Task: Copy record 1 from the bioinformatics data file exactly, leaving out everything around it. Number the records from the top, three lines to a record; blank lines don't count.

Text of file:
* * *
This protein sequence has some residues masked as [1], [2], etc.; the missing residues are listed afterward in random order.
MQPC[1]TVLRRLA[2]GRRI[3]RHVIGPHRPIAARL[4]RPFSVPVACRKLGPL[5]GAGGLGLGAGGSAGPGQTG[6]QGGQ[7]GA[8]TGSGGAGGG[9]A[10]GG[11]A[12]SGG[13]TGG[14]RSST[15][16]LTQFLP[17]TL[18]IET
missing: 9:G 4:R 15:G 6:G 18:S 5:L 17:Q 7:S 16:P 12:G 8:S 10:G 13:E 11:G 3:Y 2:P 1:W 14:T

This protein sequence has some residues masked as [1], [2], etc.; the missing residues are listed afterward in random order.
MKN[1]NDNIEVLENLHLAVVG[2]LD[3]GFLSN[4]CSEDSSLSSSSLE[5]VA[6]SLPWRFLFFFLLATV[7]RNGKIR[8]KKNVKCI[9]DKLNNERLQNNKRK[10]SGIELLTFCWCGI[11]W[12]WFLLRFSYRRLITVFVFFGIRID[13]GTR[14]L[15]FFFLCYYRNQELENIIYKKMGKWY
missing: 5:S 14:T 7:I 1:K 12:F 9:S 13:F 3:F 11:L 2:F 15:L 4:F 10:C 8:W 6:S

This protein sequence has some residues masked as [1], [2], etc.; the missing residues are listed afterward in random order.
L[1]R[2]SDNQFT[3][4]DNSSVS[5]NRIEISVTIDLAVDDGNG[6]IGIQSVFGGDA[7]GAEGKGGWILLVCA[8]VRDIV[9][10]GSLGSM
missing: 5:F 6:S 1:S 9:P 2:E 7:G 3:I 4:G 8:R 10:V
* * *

This protein sequence has some residues masked as [1], [2], etc.; the missing residues are listed afterward in random order.
MQPC[1]TVLRRLA[2]GRRI[3]RHVIGPHRPIAARL[4]RPFSVPVACRKLGPL[5]GAGGLGLGAGGSAGPGQTG[6]QGGQ[7]GA[8]TGSGGAGGG[9]A[10]GG[11]A[12]SGG[13]TGG[14]RSST[15][16]LTQFLP[17]TL[18]IET
missing: 9:G 4:R 15:G 6:G 18:S 5:L 17:Q 7:S 16:P 12:G 8:S 10:G 13:E 11:G 3:Y 2:P 1:W 14:T